The White House initiative reflects of all that is wrong with U.S. long-term-care policy.
Efforts to get Americans to buy private long-term care insurance have largely failed.
Organizing care is especially important for the frail elderly, who may have multiple chronic diseases.
A new study says, yes, it would made a real difference.
‘Aging in Place’ is the popular rallying cry in the senior community, but living at home isn’t so easy for the frail elderly or younger people with disabilities.
Baby Boomers are tragically unprepared for financing their health and long-term care costs.
The number of facilities has fallen by nearly 1,000 to about 15,700 since 2000. More than 80,000 beds have been shuttered over those nine years. And the number of Medicaid-only beds—those certified for long-term care stays– has plunged by half since 1995, to about 114,000.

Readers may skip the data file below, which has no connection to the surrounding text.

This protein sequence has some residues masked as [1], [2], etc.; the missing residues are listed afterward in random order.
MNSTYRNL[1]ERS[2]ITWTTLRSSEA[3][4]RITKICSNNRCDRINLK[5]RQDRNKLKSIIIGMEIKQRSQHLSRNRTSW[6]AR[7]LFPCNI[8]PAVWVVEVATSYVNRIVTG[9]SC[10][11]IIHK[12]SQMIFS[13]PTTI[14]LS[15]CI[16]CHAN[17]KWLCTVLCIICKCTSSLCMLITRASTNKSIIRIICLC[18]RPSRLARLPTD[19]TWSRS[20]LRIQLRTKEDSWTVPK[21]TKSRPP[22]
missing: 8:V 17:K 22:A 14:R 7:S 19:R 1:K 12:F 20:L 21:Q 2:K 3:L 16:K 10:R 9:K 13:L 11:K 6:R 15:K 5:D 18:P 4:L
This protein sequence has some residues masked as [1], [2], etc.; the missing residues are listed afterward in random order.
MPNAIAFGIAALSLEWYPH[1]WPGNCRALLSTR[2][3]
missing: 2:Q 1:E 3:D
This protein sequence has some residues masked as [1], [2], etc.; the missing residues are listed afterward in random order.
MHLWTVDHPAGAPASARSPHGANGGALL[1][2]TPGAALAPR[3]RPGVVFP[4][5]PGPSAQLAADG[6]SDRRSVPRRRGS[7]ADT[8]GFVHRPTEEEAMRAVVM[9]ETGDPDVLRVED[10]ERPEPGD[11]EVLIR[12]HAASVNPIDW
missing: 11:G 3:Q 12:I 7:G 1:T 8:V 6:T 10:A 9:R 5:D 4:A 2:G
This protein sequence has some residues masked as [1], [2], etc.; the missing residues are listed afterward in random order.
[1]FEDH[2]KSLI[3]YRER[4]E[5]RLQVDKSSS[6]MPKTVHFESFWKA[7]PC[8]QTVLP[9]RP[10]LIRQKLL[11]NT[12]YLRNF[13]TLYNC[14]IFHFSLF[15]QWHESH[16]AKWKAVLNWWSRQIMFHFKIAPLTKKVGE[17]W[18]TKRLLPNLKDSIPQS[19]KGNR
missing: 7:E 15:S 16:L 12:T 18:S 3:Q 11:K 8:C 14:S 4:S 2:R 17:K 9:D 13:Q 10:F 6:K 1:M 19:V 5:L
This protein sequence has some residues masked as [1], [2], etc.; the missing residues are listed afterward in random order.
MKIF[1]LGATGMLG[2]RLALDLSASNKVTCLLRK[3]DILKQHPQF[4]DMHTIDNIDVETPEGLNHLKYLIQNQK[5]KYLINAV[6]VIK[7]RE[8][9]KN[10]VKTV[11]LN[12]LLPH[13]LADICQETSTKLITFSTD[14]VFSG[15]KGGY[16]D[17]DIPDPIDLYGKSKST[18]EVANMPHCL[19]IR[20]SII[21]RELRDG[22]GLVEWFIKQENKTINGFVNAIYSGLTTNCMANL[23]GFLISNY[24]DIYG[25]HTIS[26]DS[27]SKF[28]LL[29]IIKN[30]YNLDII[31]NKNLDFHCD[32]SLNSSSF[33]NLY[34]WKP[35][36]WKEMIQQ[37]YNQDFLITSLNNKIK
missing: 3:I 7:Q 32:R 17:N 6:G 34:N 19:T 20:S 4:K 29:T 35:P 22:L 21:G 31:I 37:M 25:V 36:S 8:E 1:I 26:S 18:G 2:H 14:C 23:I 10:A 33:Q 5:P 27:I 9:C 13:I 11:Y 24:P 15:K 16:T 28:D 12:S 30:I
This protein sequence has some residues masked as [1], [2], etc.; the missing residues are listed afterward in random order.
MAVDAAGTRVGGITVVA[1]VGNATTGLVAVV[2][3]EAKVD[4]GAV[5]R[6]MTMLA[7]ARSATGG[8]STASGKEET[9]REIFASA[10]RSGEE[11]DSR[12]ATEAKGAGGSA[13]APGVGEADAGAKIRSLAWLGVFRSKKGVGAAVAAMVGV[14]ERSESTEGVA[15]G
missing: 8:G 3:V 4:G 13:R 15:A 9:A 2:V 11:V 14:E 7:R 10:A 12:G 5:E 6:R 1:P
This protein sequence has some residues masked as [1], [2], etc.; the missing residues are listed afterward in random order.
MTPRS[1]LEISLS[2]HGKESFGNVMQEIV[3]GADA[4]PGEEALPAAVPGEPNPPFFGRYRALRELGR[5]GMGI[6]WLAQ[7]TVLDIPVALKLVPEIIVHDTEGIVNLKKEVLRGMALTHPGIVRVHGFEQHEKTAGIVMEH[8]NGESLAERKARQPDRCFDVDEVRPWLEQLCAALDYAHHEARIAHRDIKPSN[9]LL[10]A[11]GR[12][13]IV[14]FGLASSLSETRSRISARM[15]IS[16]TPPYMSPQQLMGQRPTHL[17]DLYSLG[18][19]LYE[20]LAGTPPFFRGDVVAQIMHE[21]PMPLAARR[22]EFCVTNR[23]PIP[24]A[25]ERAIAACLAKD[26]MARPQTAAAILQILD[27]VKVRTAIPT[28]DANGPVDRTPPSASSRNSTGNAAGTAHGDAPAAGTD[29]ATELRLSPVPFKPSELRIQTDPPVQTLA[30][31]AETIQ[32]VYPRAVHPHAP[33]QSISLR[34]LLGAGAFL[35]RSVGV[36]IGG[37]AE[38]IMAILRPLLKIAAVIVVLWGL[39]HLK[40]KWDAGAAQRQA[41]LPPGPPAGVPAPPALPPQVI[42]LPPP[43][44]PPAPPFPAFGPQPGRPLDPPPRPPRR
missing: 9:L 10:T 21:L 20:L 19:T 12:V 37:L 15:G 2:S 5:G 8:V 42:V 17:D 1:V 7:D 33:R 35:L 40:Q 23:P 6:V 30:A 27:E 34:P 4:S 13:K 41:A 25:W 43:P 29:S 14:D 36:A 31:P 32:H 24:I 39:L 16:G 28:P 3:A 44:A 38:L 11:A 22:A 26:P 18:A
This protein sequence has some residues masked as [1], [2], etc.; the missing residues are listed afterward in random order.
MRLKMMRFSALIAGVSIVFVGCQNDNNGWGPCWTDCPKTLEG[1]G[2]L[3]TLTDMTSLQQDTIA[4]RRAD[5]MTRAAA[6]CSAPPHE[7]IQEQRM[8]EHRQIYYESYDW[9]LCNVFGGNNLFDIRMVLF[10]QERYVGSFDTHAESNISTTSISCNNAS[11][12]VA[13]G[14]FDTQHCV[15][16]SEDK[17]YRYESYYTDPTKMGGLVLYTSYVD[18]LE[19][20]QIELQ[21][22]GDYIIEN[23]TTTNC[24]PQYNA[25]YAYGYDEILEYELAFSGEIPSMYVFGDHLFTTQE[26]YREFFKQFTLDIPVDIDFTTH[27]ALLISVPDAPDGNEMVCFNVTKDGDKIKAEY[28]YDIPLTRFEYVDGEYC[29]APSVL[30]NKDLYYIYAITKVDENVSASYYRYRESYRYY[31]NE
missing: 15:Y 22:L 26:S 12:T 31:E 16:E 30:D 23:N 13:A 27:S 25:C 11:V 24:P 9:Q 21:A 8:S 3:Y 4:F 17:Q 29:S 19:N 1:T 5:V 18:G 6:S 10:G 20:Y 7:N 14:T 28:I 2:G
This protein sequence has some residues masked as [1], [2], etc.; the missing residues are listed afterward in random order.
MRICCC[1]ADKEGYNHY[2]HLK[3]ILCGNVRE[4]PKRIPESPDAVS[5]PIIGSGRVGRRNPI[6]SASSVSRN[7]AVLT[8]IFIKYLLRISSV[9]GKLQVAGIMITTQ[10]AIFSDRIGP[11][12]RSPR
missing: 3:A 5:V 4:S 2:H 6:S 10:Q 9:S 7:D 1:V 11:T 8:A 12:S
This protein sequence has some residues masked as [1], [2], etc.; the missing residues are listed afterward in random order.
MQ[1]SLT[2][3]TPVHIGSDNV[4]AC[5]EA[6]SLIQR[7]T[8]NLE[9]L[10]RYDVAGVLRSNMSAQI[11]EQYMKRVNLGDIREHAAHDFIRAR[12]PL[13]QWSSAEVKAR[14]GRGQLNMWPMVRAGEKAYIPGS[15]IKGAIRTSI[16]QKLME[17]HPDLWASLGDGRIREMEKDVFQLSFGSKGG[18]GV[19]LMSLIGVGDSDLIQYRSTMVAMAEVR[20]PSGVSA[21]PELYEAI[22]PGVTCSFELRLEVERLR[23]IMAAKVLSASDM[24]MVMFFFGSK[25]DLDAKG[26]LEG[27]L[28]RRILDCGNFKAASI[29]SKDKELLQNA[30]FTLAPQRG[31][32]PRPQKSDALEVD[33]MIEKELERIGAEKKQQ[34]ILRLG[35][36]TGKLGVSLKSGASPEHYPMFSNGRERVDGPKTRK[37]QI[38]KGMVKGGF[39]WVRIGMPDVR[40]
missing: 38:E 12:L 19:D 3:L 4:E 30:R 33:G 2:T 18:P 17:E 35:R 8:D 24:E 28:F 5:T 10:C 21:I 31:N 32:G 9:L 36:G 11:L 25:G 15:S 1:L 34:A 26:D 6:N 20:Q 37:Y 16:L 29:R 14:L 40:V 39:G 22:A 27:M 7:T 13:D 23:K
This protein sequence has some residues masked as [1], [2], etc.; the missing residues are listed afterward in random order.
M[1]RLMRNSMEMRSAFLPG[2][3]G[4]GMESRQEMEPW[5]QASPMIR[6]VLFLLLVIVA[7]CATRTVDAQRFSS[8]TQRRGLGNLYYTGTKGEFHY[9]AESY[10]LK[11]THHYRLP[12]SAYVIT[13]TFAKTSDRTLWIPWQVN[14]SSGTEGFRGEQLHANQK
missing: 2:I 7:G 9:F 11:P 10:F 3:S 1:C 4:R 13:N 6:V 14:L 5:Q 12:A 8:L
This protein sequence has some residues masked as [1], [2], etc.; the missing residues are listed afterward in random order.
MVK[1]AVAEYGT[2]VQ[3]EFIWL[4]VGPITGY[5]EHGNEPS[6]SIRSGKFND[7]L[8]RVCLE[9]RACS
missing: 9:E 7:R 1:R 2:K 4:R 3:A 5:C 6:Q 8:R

Opinion: In truth, seniors are likely to be big winners if responsible health reform passes and prime victims if it fails, says columnist Howard Gleckman of the Urban Insitute.